In my own interpretation, having been heavily influenced by existentialism at an early age, I do place a strong emphasis on free will or existential freedom. The mind is not only passive and reactionary, but it is also active and creative. There is the mind of the universe, which at the deepest level may incorporate everything and everyone into one (and by deepest, I mean the furthest dimension from physicality), but that breaks down into a physicality where every point of the universe is subjective. Living beings represent individuated mind with varying degrees of sentience. Their individuation begins with an a priori 'I am' understanding or awareness. The level of inderstanding of course varies with the degree of sentience (but you chase a cockroach, for example, in an attempt to kill it and then explain to me that there is no self-interest in its will to survive.) We each have an understanding of reality---some of it is conscious, the rest is unconscious. This is generally an a priori in itself---the way things were, and therefore how we understand them to be, or the way things happen, or will happen, that makes sense and so it is. It is in this area where we most actively create the reality around us---but as you say---where is the limit of what we create (or dream) and where is it the universe.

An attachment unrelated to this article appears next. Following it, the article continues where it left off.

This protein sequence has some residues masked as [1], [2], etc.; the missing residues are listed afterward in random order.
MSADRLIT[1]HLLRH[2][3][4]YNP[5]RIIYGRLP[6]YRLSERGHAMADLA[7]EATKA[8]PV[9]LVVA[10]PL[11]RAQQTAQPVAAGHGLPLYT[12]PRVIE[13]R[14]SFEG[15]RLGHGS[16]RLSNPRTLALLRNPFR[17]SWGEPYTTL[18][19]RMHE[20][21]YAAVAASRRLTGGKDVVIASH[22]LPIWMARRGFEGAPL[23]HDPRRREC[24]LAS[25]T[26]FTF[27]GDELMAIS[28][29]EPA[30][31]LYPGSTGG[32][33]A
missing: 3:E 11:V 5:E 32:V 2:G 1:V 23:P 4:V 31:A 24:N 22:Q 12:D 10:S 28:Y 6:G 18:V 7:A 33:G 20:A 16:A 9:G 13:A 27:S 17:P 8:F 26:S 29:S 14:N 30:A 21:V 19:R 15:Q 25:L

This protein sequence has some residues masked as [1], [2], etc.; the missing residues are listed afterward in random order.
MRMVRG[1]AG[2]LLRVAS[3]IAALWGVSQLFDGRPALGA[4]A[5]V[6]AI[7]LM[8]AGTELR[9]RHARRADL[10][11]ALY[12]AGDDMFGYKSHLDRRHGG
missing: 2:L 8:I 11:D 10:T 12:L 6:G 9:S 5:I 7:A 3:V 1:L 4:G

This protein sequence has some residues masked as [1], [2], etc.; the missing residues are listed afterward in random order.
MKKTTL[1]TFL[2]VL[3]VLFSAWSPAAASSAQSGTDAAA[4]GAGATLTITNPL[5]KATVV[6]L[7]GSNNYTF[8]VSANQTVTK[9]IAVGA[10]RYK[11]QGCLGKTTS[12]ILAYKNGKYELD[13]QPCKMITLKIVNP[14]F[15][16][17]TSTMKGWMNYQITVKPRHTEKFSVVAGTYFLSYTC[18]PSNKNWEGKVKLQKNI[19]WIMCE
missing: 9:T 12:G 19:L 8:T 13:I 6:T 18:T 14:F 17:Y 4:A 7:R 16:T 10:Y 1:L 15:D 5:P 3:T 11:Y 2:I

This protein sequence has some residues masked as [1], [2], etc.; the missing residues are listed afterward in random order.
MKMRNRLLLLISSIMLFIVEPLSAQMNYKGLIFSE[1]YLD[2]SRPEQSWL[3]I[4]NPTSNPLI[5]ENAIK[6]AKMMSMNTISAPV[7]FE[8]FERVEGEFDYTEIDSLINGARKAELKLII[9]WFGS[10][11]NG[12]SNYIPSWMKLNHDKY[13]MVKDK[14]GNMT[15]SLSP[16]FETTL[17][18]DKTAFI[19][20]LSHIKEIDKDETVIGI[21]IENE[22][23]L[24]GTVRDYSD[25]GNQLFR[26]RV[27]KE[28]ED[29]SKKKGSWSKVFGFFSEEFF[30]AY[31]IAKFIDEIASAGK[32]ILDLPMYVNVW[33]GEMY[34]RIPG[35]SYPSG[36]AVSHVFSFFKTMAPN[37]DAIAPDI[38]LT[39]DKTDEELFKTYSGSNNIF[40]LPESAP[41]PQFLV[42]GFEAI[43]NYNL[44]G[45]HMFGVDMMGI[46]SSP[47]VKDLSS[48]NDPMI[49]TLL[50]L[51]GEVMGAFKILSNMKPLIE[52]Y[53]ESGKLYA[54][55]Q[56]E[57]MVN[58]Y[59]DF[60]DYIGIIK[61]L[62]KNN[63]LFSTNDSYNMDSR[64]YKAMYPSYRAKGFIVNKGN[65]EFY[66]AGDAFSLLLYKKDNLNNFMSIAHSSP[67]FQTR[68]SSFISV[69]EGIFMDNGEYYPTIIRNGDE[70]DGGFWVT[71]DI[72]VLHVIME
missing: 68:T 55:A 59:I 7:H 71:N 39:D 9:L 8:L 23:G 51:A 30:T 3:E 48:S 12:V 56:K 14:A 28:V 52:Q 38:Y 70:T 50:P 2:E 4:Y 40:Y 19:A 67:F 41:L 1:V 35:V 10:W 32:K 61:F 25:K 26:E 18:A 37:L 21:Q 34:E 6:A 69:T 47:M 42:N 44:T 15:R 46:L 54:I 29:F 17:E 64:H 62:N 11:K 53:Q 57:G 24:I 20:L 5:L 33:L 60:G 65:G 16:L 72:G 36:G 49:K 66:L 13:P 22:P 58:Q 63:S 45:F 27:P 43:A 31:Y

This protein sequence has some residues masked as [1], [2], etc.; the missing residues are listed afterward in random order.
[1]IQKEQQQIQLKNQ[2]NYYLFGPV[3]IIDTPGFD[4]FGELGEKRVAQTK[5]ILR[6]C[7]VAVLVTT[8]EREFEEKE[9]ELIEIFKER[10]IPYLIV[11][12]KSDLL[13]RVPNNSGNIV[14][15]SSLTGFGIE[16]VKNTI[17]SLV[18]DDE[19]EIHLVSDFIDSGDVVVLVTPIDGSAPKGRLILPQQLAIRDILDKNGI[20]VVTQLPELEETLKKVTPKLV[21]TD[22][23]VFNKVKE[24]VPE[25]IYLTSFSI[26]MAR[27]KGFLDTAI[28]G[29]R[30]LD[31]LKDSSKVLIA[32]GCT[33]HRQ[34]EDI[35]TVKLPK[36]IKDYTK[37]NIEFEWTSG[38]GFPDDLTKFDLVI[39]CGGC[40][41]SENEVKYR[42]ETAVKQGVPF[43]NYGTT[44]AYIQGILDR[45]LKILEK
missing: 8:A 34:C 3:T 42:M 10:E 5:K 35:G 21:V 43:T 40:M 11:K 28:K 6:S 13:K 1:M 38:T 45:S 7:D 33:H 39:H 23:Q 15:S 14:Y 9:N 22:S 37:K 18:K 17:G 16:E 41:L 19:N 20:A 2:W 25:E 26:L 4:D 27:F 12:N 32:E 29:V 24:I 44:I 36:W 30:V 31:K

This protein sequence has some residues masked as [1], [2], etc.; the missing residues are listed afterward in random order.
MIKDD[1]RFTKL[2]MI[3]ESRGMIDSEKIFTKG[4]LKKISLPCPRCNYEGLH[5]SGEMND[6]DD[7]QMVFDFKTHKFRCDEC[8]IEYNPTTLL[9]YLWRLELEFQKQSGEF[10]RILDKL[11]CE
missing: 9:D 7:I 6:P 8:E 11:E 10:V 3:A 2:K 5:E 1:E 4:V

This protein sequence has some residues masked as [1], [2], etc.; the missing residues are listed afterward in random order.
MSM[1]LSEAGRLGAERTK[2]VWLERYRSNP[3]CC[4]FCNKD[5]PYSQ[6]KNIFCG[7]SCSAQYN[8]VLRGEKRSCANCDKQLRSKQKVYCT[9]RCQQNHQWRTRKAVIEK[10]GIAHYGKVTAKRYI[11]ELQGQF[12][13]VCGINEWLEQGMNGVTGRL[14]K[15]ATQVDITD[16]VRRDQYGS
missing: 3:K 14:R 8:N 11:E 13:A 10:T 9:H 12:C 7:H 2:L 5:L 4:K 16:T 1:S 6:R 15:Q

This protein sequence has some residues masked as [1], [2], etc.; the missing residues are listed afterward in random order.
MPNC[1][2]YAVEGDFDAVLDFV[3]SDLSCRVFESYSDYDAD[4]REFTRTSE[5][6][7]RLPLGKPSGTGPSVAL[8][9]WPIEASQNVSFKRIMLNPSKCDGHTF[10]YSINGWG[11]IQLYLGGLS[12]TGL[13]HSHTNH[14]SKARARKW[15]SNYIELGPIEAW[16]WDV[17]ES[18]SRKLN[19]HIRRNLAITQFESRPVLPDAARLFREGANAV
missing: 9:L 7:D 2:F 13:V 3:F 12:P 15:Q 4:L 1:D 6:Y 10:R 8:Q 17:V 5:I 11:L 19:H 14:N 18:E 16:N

The universe of course has its own path---creation of reality through the universal mind---the flow of the Tao. a rock on a distant dead planet orbitting a dying star is obviously not being created in each moment by any sentient life form as we understand it. But we can generally assume that in each moment it is just as much there as the computer I am posting this on. But the reality around us is certainly influenced by us, by the universe, and collectively by those around us.

    But there is authentic intention, where we can specifically shape reality---in fact, we can shape it in any way we want, the catch being that we have to authentically believe in the change and that we can do it. We cannot fake this belief---it has to make logical sense to us and seem natural. There were some very interesting experiments done at MIT regarding the power of intention. The results were far better than one would have expected.